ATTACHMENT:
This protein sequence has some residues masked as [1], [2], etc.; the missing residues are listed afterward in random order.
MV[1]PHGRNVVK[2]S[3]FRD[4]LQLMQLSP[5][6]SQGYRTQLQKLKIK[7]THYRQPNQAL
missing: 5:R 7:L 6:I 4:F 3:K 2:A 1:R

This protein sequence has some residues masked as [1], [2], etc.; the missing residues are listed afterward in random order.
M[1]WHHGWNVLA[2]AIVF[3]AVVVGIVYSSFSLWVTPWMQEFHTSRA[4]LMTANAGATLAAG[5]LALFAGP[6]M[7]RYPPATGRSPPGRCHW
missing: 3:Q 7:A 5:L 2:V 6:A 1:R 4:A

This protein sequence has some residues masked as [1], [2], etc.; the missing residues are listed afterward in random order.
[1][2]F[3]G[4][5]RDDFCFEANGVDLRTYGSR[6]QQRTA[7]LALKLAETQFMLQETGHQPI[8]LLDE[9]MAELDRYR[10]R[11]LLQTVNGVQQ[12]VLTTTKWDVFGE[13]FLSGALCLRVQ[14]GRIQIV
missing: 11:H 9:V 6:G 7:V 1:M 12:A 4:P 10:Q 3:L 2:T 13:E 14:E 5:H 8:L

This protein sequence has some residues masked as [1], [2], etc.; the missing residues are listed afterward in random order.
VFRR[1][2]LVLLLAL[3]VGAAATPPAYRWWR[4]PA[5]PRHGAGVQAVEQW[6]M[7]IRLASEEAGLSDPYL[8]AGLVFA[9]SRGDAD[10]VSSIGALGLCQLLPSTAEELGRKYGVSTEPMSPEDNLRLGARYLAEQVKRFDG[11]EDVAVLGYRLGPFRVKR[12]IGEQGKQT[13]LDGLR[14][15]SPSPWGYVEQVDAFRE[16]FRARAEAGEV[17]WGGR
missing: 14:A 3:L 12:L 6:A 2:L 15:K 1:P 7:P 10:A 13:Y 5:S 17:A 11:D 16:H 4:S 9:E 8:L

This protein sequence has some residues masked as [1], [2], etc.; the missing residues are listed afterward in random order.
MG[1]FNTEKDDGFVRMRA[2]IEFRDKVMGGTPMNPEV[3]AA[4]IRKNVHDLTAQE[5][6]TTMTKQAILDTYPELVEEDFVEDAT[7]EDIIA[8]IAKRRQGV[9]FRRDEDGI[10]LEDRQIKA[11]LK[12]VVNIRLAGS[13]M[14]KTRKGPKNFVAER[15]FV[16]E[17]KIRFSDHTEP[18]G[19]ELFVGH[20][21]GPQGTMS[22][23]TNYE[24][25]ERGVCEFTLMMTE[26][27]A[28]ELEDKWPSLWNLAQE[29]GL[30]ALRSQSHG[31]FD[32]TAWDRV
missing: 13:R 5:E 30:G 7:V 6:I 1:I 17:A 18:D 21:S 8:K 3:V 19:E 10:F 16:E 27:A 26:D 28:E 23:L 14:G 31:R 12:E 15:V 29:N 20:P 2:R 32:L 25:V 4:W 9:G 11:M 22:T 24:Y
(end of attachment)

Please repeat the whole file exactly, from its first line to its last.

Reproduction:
This protein sequence has some residues masked as [1], [2], etc.; the missing residues are listed afterward in random order.
MV[1]PHGRNVVK[2]S[3]FRD[4]LQLMQLSP[5][6]SQGYRTQLQKLKIK[7]THYRQPNQAL
missing: 5:R 7:L 6:I 4:F 3:K 2:A 1:R

This protein sequence has some residues masked as [1], [2], etc.; the missing residues are listed afterward in random order.
M[1]WHHGWNVLA[2]AIVF[3]AVVVGIVYSSFSLWVTPWMQEFHTSRA[4]LMTANAGATLAAG[5]LALFAGP[6]M[7]RYPPATGRSPPGRCHW
missing: 3:Q 7:A 5:L 2:V 6:A 1:R 4:A

This protein sequence has some residues masked as [1], [2], etc.; the missing residues are listed afterward in random order.
[1][2]F[3]G[4][5]RDDFCFEANGVDLRTYGSR[6]QQRTA[7]LALKLAETQFMLQETGHQPI[8]LLDE[9]MAELDRYR[10]R[11]LLQTVNGVQQ[12]VLTTTKWDVFGE[13]FLSGALCLRVQ[14]GRIQIV
missing: 11:H 9:V 6:G 7:V 1:M 12:A 4:P 10:Q 3:L 2:T 13:E 14:E 5:H 8:L

This protein sequence has some residues masked as [1], [2], etc.; the missing residues are listed afterward in random order.
VFRR[1][2]LVLLLAL[3]VGAAATPPAYRWWR[4]PA[5]PRHGAGVQAVEQW[6]M[7]IRLASEEAGLSDPYL[8]AGLVFA[9]SRGDAD[10]VSSIGALGLCQLLPSTAEELGRKYGVSTEPMSPEDNLRLGARYLAEQVKRFDG[11]EDVAVLGYRLGPFRVKR[12]IGEQGKQT[13]LDGLR[14][15]SPSPWGYVEQVDAFRE[16]FRARAEAGEV[17]WGGR
missing: 14:A 3:L 12:L 6:A 2:L 15:K 1:P 7:P 10:A 13:Y 5:S 17:A 11:D 16:H 4:S 9:E 8:L

This protein sequence has some residues masked as [1], [2], etc.; the missing residues are listed afterward in random order.
MG[1]FNTEKDDGFVRMRA[2]IEFRDKVMGGTPMNPEV[3]AA[4]IRKNVHDLTAQE[5][6]TTMTKQAILDTYPELVEEDFVEDAT[7]EDIIA[8]IAKRRQGV[9]FRRDEDGI[10]LEDRQIKA[11]LK[12]VVNIRLAGS[13]M[14]KTRKGPKNFVAER[15]FV[16]E[17]KIRFSDHTEP[18]G[19]ELFVGH[20][21]GPQGTMS[22][23]TNYE[24][25]ERGVCEFTLMMTE[26][27]A[28]ELEDKWPSLWNLAQE[29]GL[30]ALRSQSHG[31]FD[32]TAWDRV
missing: 13:R 5:E 30:G 7:V 6:I 1:I 17:A 18:D 21:S 8:K 3:V 19:E 10:F 16:E 27:A 26:D 28:E 23:L 14:G 31:R 12:E 15:V 29:N 20:P 2:R 32:L 25:V 4:W 9:G 11:M 22:T 24:Y